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Author Topic:   Nature belongs to ID
Dr Adequate
Member (Idle past 116 days)
Posts: 16112
Joined: 07-20-2006


(3)
Message 19 of 146 (661554)
05-07-2012 7:01 PM
Reply to: Message 17 by Vanessa
05-07-2012 6:48 PM


My first argument is against the title of 'Naturalism' to explain a process that has little of anything to do with Nature. Nature does not develop life through accident - an egg is fertilised by a sperm and implants itself in the wall of the uterus where a complex process kicks in to develop the baby.

And nature also incorporates phenomena such as mutation, recombination, natural selection, sexual selection, lateral gene transfer, etc. These are natural. Supernatural things are not natural. God doing magic is not natural, natural selection is. Hence the name.

Now, in the scientific method, when one has a theory based on known mechanisms that explains the phenomena, and the only alternate hypothesis is magical, then you (provisionally) conclude that the theory is correct. When you're reduced to saying: "Either the patient has measles, or invisible fairies are painting spots on his skin with tiny invisible brushes, ahahahaha", this is as much to say --- the patient has measles.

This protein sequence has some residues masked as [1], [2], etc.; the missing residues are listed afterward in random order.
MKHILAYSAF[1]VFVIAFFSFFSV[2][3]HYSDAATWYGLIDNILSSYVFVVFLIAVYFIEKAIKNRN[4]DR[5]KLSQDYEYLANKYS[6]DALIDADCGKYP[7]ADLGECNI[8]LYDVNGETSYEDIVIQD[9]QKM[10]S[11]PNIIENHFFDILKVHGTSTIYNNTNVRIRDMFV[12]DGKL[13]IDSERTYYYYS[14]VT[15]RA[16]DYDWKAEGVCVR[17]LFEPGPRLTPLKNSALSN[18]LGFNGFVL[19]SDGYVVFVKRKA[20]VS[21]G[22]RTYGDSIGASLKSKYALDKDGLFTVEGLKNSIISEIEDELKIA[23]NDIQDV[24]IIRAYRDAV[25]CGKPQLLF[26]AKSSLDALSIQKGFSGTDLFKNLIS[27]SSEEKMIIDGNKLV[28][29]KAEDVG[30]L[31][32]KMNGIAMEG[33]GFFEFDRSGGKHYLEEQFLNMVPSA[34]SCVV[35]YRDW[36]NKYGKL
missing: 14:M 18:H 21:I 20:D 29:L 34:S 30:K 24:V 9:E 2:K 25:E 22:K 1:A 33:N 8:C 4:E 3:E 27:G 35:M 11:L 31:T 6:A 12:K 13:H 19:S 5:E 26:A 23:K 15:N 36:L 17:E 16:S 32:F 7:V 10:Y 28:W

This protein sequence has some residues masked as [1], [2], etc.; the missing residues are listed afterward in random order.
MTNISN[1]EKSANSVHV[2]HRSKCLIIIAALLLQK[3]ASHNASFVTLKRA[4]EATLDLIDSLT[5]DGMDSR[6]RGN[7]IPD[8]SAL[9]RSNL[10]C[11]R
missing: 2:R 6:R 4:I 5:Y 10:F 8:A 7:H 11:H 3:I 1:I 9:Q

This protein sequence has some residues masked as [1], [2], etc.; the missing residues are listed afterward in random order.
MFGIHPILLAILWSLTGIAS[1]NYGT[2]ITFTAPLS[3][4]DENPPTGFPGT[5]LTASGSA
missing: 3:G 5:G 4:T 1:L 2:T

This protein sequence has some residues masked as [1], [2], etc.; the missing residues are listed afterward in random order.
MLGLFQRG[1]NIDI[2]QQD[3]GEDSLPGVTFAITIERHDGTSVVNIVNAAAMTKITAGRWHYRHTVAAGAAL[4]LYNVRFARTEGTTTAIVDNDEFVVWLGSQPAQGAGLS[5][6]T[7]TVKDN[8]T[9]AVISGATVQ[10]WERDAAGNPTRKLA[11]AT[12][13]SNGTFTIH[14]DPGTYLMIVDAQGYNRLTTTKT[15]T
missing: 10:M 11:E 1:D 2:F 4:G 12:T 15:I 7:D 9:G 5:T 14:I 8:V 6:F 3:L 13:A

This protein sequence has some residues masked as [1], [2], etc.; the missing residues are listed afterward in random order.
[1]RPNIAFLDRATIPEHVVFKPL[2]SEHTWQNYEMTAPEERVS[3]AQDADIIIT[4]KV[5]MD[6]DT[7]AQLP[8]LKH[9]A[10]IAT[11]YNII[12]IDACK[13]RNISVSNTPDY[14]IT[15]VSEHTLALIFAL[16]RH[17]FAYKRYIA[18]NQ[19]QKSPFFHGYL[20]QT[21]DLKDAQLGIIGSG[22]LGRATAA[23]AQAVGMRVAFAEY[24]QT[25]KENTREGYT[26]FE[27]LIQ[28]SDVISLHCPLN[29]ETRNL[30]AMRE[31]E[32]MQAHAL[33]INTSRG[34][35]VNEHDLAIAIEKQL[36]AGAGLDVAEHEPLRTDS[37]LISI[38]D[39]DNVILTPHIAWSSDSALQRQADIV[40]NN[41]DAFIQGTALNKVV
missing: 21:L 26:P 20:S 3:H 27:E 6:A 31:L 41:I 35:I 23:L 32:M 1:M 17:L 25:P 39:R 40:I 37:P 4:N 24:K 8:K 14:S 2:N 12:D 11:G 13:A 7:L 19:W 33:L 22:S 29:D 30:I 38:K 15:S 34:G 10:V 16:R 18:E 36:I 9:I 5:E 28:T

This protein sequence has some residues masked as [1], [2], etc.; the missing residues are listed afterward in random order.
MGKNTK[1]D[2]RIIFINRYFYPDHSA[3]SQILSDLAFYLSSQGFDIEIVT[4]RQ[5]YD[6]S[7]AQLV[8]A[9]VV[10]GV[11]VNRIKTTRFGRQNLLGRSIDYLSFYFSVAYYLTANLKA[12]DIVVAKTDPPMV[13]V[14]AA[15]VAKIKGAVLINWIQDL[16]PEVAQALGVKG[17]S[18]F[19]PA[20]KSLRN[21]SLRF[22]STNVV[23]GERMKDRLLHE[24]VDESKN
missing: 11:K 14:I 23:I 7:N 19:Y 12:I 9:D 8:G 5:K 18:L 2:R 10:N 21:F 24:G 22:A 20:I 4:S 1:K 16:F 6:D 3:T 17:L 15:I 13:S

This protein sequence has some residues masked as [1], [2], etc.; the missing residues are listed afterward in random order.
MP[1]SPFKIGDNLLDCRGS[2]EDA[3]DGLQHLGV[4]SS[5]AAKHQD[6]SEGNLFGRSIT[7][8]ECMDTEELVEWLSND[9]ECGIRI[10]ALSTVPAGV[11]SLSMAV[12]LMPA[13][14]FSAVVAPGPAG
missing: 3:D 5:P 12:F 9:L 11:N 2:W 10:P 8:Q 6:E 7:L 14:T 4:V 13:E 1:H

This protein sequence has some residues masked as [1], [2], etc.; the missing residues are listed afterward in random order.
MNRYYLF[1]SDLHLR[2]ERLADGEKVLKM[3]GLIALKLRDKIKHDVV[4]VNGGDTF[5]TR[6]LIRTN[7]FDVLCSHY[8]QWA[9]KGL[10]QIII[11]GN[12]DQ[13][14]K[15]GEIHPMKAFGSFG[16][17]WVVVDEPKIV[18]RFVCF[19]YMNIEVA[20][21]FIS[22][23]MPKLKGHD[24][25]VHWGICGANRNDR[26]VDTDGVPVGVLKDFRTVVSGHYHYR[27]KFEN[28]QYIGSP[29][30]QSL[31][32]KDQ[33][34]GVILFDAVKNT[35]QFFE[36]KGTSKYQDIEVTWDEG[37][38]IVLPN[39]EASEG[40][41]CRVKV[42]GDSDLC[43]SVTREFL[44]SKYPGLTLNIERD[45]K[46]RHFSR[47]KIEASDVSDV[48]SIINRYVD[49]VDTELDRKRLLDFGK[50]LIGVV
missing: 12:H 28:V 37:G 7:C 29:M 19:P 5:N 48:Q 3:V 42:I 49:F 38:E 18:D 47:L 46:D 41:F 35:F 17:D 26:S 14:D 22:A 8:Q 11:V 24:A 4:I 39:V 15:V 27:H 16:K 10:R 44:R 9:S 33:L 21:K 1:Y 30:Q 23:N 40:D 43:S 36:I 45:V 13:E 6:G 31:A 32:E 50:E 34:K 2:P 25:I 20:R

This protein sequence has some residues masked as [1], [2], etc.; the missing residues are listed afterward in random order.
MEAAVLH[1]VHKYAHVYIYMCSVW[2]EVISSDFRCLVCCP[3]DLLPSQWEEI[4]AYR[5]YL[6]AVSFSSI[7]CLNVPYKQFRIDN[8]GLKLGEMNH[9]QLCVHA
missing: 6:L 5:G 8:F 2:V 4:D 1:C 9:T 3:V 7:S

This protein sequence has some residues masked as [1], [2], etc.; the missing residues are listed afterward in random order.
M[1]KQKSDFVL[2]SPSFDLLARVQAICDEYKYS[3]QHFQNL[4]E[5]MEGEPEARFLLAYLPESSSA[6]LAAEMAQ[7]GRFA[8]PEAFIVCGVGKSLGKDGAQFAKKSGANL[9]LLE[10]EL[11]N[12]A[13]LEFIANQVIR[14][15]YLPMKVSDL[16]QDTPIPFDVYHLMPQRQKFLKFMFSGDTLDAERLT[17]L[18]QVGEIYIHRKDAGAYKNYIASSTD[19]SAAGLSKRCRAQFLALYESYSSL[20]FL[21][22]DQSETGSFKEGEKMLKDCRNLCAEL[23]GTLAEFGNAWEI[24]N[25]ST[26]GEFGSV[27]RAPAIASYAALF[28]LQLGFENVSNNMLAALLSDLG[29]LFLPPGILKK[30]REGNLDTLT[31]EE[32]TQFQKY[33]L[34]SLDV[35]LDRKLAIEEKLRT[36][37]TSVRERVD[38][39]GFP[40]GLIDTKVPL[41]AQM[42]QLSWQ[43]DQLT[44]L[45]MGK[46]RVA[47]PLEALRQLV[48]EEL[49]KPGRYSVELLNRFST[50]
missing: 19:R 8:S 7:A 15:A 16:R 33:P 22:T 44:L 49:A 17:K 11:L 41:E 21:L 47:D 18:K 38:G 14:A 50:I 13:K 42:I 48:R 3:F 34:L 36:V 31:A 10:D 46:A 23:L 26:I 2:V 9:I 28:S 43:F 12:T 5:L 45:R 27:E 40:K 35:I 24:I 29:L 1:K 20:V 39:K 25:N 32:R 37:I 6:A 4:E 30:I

Edited by Dr Adequate, : No reason given.


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Dr Adequate
Member (Idle past 116 days)
Posts: 16112
Joined: 07-20-2006


(7)
Message 22 of 146 (661557)
05-07-2012 7:08 PM
Reply to: Message 1 by Vanessa
05-06-2012 12:38 PM


ID proponents call their opposition Naturalism and this is their first mistake.

No, nor is it their biggest.

If ID is to succeeds it must lay claim Nature.

The failure of ID is not down to its lack of spin, but to its lack of substance. When I'm reading their worthless arguments, I don't think: "They may have compounded gross factual errors with gormless errors of reasoning, but if only they hadn't described evolutionary biology as Naturalism I'd find their argument perfectly convincing."


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Dr Adequate
Member (Idle past 116 days)